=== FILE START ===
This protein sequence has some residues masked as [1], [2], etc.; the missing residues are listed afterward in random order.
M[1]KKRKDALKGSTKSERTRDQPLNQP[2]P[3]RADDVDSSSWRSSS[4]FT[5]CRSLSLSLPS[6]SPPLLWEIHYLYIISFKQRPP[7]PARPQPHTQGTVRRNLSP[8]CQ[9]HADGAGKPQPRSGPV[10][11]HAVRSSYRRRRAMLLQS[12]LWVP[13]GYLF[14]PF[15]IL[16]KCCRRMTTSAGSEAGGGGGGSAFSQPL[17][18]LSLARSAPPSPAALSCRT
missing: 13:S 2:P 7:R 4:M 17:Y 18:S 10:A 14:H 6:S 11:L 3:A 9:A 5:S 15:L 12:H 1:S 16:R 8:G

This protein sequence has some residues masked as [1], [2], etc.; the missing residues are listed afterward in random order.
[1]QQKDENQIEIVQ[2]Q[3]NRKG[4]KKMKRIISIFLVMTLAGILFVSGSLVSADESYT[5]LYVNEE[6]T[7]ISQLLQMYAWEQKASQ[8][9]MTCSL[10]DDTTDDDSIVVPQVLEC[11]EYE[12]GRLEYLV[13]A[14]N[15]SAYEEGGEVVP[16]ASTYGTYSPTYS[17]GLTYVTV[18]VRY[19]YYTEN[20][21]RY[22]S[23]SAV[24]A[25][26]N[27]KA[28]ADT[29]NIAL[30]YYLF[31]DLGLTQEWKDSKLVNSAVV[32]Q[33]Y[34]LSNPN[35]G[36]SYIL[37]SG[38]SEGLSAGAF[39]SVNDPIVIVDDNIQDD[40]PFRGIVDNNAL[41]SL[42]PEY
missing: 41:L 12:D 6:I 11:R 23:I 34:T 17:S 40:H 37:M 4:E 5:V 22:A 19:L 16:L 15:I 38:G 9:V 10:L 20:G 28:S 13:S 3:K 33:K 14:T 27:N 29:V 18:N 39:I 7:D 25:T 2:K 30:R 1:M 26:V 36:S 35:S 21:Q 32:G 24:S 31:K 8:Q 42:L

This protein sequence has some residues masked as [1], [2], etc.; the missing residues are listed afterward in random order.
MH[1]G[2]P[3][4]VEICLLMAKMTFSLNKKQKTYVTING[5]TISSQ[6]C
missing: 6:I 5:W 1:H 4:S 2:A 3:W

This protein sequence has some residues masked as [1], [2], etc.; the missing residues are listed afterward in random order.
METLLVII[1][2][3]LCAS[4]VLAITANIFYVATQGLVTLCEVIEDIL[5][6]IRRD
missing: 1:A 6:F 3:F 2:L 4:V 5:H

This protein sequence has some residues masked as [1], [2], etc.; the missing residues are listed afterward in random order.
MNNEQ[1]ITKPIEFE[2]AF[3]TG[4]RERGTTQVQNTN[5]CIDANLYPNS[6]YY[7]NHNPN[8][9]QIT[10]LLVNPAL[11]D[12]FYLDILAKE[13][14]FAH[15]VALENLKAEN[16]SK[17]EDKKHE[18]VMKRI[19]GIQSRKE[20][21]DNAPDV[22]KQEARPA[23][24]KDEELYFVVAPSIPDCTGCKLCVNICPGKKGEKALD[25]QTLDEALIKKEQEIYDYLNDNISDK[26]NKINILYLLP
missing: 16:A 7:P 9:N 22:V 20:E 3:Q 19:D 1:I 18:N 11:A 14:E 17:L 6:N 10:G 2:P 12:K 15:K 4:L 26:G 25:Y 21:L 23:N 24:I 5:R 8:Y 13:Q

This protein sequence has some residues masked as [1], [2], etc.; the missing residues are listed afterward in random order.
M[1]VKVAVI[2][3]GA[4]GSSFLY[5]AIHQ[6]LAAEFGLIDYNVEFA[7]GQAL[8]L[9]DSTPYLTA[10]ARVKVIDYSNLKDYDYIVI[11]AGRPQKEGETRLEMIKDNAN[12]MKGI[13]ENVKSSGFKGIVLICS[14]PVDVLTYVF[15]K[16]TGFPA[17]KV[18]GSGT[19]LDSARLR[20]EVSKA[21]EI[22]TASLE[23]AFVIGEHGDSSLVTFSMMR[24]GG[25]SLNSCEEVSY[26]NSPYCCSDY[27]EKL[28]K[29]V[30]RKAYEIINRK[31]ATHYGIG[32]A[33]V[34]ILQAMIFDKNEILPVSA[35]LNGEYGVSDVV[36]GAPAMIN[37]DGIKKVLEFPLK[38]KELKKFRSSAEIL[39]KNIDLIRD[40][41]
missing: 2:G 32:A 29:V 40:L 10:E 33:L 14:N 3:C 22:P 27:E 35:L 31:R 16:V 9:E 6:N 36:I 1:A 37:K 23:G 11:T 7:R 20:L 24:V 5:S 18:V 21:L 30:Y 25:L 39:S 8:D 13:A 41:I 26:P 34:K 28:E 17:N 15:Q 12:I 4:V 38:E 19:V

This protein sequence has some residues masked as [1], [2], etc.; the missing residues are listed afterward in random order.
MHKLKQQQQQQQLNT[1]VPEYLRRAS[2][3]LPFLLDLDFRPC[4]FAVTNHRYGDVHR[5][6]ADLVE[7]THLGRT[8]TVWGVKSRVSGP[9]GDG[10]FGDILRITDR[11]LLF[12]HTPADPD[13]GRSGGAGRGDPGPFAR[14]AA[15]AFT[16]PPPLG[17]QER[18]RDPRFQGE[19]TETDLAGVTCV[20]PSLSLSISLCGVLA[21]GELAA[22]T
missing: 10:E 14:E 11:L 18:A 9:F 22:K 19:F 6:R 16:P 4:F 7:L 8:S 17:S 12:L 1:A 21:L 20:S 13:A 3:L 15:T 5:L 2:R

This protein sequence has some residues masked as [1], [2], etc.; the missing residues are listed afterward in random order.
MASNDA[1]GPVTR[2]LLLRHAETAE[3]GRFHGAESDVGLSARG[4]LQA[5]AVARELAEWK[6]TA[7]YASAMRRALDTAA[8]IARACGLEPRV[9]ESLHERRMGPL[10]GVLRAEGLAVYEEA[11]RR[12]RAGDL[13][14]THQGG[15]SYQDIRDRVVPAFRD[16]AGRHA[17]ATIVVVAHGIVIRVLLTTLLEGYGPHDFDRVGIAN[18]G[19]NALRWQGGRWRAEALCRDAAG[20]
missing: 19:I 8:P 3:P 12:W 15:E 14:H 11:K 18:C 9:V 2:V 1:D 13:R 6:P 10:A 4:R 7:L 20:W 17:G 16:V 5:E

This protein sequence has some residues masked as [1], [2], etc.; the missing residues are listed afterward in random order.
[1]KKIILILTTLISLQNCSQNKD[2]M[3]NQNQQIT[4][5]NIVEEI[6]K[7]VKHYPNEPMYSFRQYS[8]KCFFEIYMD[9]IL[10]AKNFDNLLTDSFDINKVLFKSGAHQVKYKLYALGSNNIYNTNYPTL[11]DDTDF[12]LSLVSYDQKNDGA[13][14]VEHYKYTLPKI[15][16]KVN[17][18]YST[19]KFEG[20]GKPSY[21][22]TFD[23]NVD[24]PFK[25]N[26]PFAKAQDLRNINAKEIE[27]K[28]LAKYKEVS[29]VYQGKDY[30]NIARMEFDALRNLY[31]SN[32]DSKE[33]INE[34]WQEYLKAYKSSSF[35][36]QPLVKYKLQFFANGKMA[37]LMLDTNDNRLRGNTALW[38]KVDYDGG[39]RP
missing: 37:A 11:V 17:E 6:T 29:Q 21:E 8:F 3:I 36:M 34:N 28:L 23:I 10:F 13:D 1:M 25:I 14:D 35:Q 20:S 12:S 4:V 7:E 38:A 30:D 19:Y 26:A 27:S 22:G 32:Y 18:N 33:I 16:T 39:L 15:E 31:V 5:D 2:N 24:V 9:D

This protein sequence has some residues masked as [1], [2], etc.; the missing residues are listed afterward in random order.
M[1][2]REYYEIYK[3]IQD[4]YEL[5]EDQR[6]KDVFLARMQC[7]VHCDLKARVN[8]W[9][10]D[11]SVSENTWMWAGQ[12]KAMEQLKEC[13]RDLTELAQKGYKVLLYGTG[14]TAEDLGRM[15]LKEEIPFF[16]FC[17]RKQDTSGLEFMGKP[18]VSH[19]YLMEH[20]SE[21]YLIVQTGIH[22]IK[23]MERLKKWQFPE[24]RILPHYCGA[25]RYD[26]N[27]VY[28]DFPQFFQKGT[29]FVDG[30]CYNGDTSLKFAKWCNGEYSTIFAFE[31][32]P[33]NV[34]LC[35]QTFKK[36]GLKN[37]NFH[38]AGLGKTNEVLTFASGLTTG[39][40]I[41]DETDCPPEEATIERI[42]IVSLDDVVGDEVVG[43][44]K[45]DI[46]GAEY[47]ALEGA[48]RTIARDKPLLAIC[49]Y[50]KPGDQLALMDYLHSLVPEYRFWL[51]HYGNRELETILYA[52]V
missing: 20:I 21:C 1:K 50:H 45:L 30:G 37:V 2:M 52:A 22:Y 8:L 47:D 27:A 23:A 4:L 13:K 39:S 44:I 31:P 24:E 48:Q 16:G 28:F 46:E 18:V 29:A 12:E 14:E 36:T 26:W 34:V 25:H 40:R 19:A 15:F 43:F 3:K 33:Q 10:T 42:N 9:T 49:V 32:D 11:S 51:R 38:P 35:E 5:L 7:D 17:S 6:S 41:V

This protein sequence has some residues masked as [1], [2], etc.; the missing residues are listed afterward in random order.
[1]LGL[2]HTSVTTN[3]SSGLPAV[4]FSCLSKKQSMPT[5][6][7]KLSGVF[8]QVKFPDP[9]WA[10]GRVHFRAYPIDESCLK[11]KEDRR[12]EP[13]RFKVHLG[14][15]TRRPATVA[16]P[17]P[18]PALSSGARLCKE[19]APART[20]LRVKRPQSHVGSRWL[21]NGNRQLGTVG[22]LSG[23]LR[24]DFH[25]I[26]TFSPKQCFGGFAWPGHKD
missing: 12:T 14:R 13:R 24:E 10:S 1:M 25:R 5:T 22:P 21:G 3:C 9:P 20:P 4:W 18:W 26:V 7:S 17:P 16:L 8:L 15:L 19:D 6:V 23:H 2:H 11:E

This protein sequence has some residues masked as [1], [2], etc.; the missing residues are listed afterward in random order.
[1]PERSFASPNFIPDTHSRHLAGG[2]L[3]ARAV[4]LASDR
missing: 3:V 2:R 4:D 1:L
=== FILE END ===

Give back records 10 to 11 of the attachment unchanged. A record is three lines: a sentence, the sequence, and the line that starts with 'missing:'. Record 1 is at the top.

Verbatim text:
This protein sequence has some residues masked as [1], [2], etc.; the missing residues are listed afterward in random order.
M[1][2]REYYEIYK[3]IQD[4]YEL[5]EDQR[6]KDVFLARMQC[7]VHCDLKARVN[8]W[9][10]D[11]SVSENTWMWAGQ[12]KAMEQLKEC[13]RDLTELAQKGYKVLLYGTG[14]TAEDLGRM[15]LKEEIPFF[16]FC[17]RKQDTSGLEFMGKP[18]VSH[19]YLMEH[20]SE[21]YLIVQTGIH[22]IK[23]MERLKKWQFPE[24]RILPHYCGA[25]RYD[26]N[27]VY[28]DFPQFFQKGT[29]FVDG[30]CYNGDTSLKFAKWCNGEYSTIFAFE[31][32]P[33]NV[34]LC[35]QTFKK[36]GLKN[37]NFH[38]AGLGKTNEVLTFASGLTTG[39][40]I[41]DETDCPPEEATIERI[42]IVSLDDVVGDEVVG[43][44]K[45]DI[46]GAEY[47]ALEGA[48]RTIARDKPLLAIC[49]Y[50]KPGDQLALMDYLHSLVPEYRFWL[51]HYGNRELETILYA[52]V
missing: 20:I 21:C 1:K 50:H 45:L 30:G 37:V 2:M 52:A 22:Y 8:L 47:D 27:A 23:A 4:L 13:K 39:S 44:I 31:P 24:E 48:Q 16:G 28:F 46:E 18:V 29:A 12:E 14:E 36:T 26:W 34:V 25:H 40:R 19:A 15:F 43:F 3:K 33:Q 10:T 42:N 9:T 49:V 32:D 11:S 51:R 38:P 35:E 5:L 7:D 17:S 6:S 41:V

This protein sequence has some residues masked as [1], [2], etc.; the missing residues are listed afterward in random order.
[1]LGL[2]HTSVTTN[3]SSGLPAV[4]FSCLSKKQSMPT[5][6][7]KLSGVF[8]QVKFPDP[9]WA[10]GRVHFRAYPIDESCLK[11]KEDRR[12]EP[13]RFKVHLG[14][15]TRRPATVA[16]P[17]P[18]PALSSGARLCKE[19]APART[20]LRVKRPQSHVGSRWL[21]NGNRQLGTVG[22]LSG[23]LR[24]DFH[25]I[26]TFSPKQCFGGFAWPGHKD
missing: 12:T 14:R 13:R 24:E 10:S 1:M 25:R 5:T 22:P 21:G 3:C 9:P 20:P 4:W 18:W 26:V 7:S 17:P 16:L 8:L 15:L 19:D 6:V 23:H 2:H 11:E